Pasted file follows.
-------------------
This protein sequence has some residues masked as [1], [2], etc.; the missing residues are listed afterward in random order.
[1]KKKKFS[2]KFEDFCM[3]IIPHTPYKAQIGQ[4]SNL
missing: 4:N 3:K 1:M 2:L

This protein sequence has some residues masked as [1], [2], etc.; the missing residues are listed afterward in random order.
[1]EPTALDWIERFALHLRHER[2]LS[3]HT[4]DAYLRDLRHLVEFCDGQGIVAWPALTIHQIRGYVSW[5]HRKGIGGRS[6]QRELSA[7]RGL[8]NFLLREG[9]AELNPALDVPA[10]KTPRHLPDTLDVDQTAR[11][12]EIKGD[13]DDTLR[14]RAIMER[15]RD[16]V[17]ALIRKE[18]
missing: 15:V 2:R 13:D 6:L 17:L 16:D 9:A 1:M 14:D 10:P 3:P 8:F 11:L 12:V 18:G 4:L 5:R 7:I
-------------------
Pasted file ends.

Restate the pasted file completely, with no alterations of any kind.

This protein sequence has some residues masked as [1], [2], etc.; the missing residues are listed afterward in random order.
[1]KKKKFS[2]KFEDFCM[3]IIPHTPYKAQIGQ[4]SNL
missing: 4:N 3:K 1:M 2:L

This protein sequence has some residues masked as [1], [2], etc.; the missing residues are listed afterward in random order.
[1]EPTALDWIERFALHLRHER[2]LS[3]HT[4]DAYLRDLRHLVEFCDGQGIVAWPALTIHQIRGYVSW[5]HRKGIGGRS[6]QRELSA[7]RGL[8]NFLLREG[9]AELNPALDVPA[10]KTPRHLPDTLDVDQTAR[11][12]EIKGD[13]DDTLR[14]RAIMER[15]RD[16]V[17]ALIRKE[18]
missing: 15:V 2:R 13:D 6:L 17:L 16:D 9:A 1:M 14:D 10:P 3:P 8:F 11:L 12:V 18:G 4:L 5:R 7:I